PHOENIX — As health care leaders continue to grapple with the growing number of infected Arizonans, Governor Doug Ducey has issued another executive order to address the massive economic fallout.
Monday, the governor ordering an end to all evictions on small businesses through May 31, 2020.
At The Breadfruit and Rum Bar, there is a sign on the door that states "closed until further notice."
"I am one of so many small businesses in Arizona that, to this day, cannot pay the rent on their properties," said Executive Chef Danielle Leoni, who is also the co-owner.
Leoni also heads up the Arizona Small Restaurant Coalition and has heard the desperate pleas from many fellow small business owners. "I have no leverage and I don’t know what’s going to happen to me," said Leoni.
Some landlords, like the one at Leoni's downtown restaurant, are helping businesses survive. But she has a second property for a new business she is starting.
"So at my other location I don’t have a landlord that cares enough to work with me," she said. "And that person is not invested in this community thriving."
So Chef Leoni was quietly preparing for an eviction, while loudly calling for help. "For weeks I have been asking, advocating, calling, texting, emailing, everything I could possibly do, to get Governor Ducey’s attention," said Leoni.
Monday, it was clear the governor heard her. Governor Ducey issued an Executive Order, halting all evictions for small businesses through May 31.
"He threw us a lifeline," she said. "Governor Ducey‘s executive order meant the world to us, because now it is not up to that landlord's opinion, or emotions. But it’s a matter of fact that we will stay in business."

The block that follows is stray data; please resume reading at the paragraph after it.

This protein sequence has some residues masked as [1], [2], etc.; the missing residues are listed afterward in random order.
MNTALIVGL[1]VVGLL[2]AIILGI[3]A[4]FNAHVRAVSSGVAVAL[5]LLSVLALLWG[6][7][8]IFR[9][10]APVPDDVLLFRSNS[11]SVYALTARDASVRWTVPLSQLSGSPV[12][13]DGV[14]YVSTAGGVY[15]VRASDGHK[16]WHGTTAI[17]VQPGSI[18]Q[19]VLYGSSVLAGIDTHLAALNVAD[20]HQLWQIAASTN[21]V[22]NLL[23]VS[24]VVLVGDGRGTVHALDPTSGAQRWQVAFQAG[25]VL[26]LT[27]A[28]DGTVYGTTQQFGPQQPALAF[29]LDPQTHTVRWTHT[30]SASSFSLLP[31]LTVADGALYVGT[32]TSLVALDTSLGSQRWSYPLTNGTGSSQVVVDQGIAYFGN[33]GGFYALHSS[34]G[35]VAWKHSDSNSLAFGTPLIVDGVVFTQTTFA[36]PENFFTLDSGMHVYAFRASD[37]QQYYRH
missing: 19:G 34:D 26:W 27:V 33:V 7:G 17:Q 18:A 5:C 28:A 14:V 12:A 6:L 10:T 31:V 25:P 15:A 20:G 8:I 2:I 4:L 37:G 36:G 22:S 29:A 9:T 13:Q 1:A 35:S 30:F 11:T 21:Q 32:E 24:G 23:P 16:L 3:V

In the order Ducey says commercial landlords should "consider deferring or adjusting rent payments for commercial tenants who are unable to pay rent due to financial hardship caused by the COVID-19 pandemic."
"Knowing that I have a little bit of cushion, and granted it’s only for a couple of months, through the month of May, will let us get our feet under us," said Leoni.
The rent still has to be paid. "It’s not permission to forgo our payments," said Leoni. "We have to pay our rent and I want people to pay their rent. We just need a little bit of time to figure out how we’re going to pay it."
A co-owner of Arizona Wilderness Brewing Company, in both Gilbert and Phoenix, told ABC15 that the order allows him to focus on paying employees and staying afloat.
"We have to save small businesses so everyone can thrive," said Leoni.
No one knows the end date of "until further notice," but Chef Leoni is now confident that when the sign goes down, her doors will re-open - along with thousands of other Arizonan entrepreneurs.
"Think about what you love about your neighborhood and today, those places have a chance to actually emerge from this crisis successfully," said Leoni.